It’s incredibly hard not to get sucked in into racing again.  I’ve been approached a number of times with invites to do  50K-100K races in California.  I know ultras don’t hurt me speed-wise since the focus is different (complete rather than race), but it still requires a time investment that is best used in training.  Maybe I’ll open my schedule up in the second half of this year.

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As a long-time marathoner, I’ve always been able to rely on my lungs to carry me through a stretch effort.  What I mean is that if I aimed for sub-3:40, it’s usually my lungs that are leading the work. With track practice and more focused run training, I can say lately that it’s been my leg muscles that are taking charge.  It seems like my lungs are not taxed and are just along for the ride.

I’m thinking that more focused training is helping me identify how well I can keep a pace.  Right now, it’s likely that I’ll be able to hold a pace 10 seconds faster than my median speed  at Disneyworld.  Yeah, I weighted that marathon with a half marathon the day before; so today, I still don’t know how much faster that run would have been if it was done as as a single race.

One thing that has worked for me is that you normally run races much faster than training.  I don’t know why it is, but you can sustain this increased effort over the same distances you did in training at a lower pace.  So when I ratchet up the floor speed of my usual efforts, I’m guaranteed a new baseline speed in racing.  No effort will go below this.  As with everything, training for speed requires careful planning.  You can actually get hurt if you’re body is not ready.

Also, running is at most mechanical.  You get out of it what you put in.  If you do the work and you can be brutally honest with yourself, come race day things will just fall into place.  Being honest is necessary, because self-delusion will make you think you can do better.  It’s more prudent to let the facts speak.

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I planned to do a 21 miler–18 miles at a designated pace, and then 3 miles recovery. Same route as last Saturday (around Mission Bay).

I dialed in to do my LR workout at 8:00 minute mile pace. Was happy to see I got 8:04. For the same 18 miles last week, I had done 8:15. Of course, I was looking for 8:15 last week. So the time difference should not be looked at as some kind of improvement. Just different goals, that’s all.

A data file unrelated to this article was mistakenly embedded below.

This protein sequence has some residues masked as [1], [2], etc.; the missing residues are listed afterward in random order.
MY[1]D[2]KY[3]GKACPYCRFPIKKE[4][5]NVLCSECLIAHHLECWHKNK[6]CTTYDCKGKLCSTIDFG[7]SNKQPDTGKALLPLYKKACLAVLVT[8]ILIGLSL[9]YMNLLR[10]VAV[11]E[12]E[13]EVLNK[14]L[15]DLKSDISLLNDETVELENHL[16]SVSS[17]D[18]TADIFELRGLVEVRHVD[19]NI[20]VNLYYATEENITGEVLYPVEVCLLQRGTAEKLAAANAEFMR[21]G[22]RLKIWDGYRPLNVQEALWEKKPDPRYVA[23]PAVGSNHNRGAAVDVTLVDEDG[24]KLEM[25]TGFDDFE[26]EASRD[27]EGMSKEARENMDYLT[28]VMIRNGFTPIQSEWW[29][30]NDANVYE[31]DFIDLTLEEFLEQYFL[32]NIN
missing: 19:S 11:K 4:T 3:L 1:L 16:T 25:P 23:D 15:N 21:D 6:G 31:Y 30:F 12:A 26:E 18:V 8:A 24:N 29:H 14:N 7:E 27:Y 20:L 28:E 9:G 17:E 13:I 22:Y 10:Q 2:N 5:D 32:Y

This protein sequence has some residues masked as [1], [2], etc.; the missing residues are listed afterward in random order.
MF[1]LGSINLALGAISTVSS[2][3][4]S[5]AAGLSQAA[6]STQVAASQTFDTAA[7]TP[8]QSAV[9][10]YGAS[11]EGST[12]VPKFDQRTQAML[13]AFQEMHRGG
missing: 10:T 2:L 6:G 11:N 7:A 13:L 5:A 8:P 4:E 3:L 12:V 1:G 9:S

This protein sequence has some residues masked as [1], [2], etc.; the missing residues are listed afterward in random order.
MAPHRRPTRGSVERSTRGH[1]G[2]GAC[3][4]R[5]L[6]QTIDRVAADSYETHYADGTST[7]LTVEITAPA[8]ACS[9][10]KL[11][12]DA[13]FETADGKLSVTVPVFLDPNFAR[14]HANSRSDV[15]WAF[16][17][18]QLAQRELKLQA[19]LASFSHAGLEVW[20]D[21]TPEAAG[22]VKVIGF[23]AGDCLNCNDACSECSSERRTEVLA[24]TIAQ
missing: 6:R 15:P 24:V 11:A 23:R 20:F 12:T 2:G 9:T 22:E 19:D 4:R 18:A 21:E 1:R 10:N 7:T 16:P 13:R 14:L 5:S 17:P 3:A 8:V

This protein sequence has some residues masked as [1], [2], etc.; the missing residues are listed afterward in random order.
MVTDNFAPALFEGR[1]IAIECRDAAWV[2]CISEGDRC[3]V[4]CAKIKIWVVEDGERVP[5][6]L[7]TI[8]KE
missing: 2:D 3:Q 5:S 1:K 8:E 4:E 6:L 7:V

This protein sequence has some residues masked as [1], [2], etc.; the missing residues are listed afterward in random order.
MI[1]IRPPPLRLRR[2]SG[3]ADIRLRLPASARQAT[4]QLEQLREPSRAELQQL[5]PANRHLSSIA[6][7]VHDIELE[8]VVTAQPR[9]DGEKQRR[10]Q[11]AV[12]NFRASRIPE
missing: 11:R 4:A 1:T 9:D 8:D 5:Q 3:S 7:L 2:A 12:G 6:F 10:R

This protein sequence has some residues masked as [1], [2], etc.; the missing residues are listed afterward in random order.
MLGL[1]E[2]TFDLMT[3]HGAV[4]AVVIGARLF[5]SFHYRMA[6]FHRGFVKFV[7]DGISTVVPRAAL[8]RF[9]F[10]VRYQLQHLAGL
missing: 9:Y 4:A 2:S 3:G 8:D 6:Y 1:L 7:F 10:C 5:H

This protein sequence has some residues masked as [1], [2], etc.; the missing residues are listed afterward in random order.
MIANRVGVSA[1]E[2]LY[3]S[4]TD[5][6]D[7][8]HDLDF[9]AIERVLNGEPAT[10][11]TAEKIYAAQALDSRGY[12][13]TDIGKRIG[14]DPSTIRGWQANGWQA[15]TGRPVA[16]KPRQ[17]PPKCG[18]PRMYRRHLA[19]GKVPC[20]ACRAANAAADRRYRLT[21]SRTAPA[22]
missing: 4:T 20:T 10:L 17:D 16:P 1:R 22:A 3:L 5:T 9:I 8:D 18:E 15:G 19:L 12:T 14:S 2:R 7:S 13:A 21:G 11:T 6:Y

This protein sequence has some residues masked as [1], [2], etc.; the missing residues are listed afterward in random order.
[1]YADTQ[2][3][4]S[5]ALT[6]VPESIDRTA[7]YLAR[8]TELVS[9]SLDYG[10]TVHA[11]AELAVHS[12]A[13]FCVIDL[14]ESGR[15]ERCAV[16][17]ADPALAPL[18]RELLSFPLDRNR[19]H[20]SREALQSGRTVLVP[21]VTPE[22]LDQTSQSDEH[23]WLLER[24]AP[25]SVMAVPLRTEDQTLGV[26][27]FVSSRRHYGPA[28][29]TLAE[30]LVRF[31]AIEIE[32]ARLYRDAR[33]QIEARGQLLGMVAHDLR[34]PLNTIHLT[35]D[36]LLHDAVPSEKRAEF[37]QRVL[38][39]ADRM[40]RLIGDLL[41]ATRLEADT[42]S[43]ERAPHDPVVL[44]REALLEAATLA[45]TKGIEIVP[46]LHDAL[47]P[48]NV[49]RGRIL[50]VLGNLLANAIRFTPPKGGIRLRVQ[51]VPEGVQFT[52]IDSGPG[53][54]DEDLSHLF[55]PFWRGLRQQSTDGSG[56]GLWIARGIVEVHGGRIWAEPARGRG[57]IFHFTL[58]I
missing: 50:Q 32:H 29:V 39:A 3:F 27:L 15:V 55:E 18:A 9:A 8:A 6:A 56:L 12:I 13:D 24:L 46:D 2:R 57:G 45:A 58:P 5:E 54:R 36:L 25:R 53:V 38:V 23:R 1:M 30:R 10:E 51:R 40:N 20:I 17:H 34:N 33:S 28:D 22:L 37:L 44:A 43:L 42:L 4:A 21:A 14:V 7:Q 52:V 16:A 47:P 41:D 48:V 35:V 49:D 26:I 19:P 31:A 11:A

I kinda repeated the look I had on last week. Same type of weather, but a little warmer. Kept the gloves off for the most part until I ran through Sea World. The winds blowing through seems to be cooler.

There was a sprint tri at Fiesta Island, so it was dicey keeping my pace up with people on the road and cars pulling out everywhere. A woman ran around the island (4.1 miles) with her dog; the dog was loving it. A hippie kept riding in the middle of the road on a cruiser bike, but the motorists were nice. He didn’t have a helmet of course.

The FI loop is mainly flat, but there are slight rises and dips. I found it best to take the speed the parts of the course gave me. For example, I easily did a 7:30 in one section at the same effort a 7:50 would take in another. Last week, I was focused on regulating pace whereas this time things were more natural; and my total effort didn’t suffer. At the part where it heads south, the headwinds are strong. We do a lot of bike practice there for that reason. I’m finding that I can go faster there by discounting the effect of the wind and letting my legs carry me through that stretch.

Did do a better job at hydrating (at least every mile after the first 6) and feeding (every 40 minutes). Those sports beans don’t work well, because body heat makes the beans clump together. It’s a lot of work to take the clumped pieces out of the packet. Back to GU’s!

When I got to 18, I started my 3 mile recovery run. I think the progression is good. I’ll bump up the LR workout to 19, 20, and 21 using the balance as recovery. At least a one mile recovery is built in. So at 21, I’ll finish at 22 total.

My legs are tired-happy.  But my eyes seem to be telling me the pollen count was heavy today.  Allergies are acting up.

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I learned my lesson tonight. I shouldn’t.

Did speed play (cruise intervals) at 6 minute miles for 3 miles.  I then did a short 2 mile marathon pace run at 6:40 minute mile.  Brutal combination.

I guess I need to split these up into 2 different days.  I do have the fitness to mix it up, but it might become debilitating at some point.  Want improvement rather than a slow crawl to breakdown.